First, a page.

If you have reviewed your Medicare coverage options for 2021, pat yourself on the back. Annually, 57% don’t bother, according to recent analysis by the Kaiser Family Foundation (KFF).
If you’re among those that skip Medicare’s annual open enrollment, there are some good reasons not to ignore this round. Before the Dec. 7 deadline arrives, there are a few things you can do to help you decide if change is necessary.
This year, there’s a very compelling motivator to take on the tedious task of poring through plans. I’ll give you a hint: It’s why we are all masking up and avoiding strangers.
More than one million Medicare beneficiaries had contracted COVID-19 as of Aug. 15, according to preliminary estimates from the Centers for Medicare & Medicaid Services. A total of 284,316 of them required hospitalization, which CNBC reported can be a staggering cost. That’s why now is a good time to determine what you will be on the hook for under the coverage you will have.
Don’t get fooled
Come January, Medicare enrollees will be handing over more for Part A and Part B. Compare 2020 and 2021 costs here. Even if your Part C and/or Part D premiums remain the same, check to make sure plans haven’t been modified in other budget-busting ways.
For instance, will your physician and/or prescription copay remain the same? Is the deductible before your insurer begins paying going up? Are your prescriptions still covered? Have any of your prescriptions been moved to more expensive tiers?
Nearly eight in 10 Part D enrollees without low-income subsidies face 2021 hikes if they stick to their current stand-alone prescription plans, according to KFF findings released in October.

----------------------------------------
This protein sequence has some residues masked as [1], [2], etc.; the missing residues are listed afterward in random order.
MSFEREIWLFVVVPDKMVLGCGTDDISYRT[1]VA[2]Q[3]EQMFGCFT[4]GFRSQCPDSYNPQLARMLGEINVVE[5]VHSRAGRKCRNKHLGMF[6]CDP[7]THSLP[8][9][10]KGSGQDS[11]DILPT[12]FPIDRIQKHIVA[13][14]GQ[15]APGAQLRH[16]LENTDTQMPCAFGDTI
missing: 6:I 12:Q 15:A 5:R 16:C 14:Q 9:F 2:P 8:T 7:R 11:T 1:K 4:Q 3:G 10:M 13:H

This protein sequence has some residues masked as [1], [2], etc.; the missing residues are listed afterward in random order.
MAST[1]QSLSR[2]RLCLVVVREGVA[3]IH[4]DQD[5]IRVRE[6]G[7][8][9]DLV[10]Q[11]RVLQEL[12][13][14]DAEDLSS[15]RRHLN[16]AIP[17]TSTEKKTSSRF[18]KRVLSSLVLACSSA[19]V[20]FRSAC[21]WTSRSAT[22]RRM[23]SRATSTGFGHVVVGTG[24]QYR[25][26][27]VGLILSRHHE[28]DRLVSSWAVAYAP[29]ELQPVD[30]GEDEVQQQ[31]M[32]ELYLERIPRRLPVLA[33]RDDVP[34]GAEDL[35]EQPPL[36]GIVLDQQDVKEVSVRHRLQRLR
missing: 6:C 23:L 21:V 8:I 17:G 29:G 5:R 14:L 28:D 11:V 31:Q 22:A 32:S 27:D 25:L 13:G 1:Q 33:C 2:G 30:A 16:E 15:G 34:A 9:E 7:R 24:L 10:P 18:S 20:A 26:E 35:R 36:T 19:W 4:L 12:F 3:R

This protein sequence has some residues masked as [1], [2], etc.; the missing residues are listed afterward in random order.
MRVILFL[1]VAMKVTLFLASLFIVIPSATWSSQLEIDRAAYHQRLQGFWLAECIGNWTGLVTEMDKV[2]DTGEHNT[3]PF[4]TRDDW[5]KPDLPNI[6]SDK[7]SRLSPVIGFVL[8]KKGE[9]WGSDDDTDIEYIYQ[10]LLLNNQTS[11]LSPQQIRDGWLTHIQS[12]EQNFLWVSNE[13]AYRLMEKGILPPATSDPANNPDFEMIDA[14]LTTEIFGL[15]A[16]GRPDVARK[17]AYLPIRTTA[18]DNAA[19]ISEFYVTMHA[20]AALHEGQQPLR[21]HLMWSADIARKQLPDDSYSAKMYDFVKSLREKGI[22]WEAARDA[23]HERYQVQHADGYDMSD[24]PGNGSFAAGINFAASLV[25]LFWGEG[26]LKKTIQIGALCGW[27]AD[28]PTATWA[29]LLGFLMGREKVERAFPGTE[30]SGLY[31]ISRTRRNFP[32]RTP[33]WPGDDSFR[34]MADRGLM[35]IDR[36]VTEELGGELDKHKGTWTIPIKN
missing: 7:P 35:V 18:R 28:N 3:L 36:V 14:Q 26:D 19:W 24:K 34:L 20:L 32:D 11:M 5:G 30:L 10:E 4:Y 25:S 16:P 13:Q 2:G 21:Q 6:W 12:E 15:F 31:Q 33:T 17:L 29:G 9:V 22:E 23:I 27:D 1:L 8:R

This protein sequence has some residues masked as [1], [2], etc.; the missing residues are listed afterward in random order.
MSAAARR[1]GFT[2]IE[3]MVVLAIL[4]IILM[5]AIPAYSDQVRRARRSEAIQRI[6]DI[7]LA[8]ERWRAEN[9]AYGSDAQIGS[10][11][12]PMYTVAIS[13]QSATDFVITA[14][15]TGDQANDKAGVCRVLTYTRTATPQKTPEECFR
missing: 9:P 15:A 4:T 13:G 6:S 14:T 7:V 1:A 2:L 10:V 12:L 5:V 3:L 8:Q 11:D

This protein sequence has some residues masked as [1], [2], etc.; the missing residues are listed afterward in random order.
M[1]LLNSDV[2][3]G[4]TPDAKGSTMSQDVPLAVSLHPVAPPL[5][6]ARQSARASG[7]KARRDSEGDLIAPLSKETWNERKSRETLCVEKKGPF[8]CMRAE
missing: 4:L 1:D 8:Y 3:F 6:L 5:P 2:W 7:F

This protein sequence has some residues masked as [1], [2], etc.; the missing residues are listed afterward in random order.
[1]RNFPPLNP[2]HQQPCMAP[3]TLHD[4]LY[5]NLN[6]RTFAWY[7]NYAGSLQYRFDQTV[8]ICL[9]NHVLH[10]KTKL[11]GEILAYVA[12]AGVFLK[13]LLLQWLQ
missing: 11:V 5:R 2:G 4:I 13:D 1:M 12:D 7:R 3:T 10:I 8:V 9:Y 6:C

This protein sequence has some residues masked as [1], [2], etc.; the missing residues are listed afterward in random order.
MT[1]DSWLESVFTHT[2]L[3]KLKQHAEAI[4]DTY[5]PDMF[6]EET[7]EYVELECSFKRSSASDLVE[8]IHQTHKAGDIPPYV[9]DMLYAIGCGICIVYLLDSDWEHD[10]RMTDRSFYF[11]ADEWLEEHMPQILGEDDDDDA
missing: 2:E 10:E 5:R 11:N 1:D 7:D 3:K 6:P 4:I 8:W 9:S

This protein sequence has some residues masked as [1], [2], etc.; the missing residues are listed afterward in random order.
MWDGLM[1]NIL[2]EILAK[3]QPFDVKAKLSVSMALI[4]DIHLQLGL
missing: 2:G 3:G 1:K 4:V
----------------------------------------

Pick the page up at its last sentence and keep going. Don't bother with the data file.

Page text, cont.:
Don’t just consider your current needs but your future needs as well. Will it cost more to go to the physicians, hospitals, and pharmacies you prefer? Do they provide contactless services that decrease your exposure to the coronavirus?
Vision and dental add-ons might not have been a priority in the past but could be valuable now if expenses are expected. Determine what matters to you and whether your needs are being met before time runs out to make selections.
There is information on how to search for plans and get free assistance in the last paragraph of this column I previously wrote. You still have two weekends left to tackle it. So, give yourself the peace of mind of knowing you did everything possible to find the most affordable option for your healthcare.
Brighter side: We all could use a break from bad news right now. So, I’ll be closing my columns with a roundup of positivity until we are able to say goodbye to masks, hug our loved ones, and leave our homes without fear.
- A Hobbit-like adventure: A sporting club has built two “hobbit” homes for guest experiences, and three more are under construction, NBC 10 News reported this month. The stone lodgings look like the fantasy underground dwellings of the diminutive, hairy-footed hobbit race invented by author J.R.R. Tolkien. The Preserve at Boulder Hills Club and Residences creates themes for the spaces, such as the current pumpkin patch hobbit house. Bookings are available for small get-togethers and luxury private dining experiences.
- National Lampoon’s big return: You may soon catch “National Lampoon’s Christmas Vacation” on a lawn near you. According to House Beautiful, 8-foot-tall inflatable snow globes that can project scenes from the holiday classic are being sold by Home Depot. They have external ports so you can play the entire movie or other favorites.
Note: Sarcoidosis News is strictly a news and information website about the disease. It does not provide medical advice, diagnosis, or treatment. This content is not intended to be a substitute for professional medical advice, diagnosis, or treatment. Always seek the advice of your physician or other qualified health provider with any questions you may have regarding a medical condition. Never disregard professional medical advice or delay in seeking it because of something you have read on this website. The opinions expressed in this column are not those of Sarcoidosis News or its parent company, BioNews, and are intended to spark discussion about issues pertaining to sarcoidosis.
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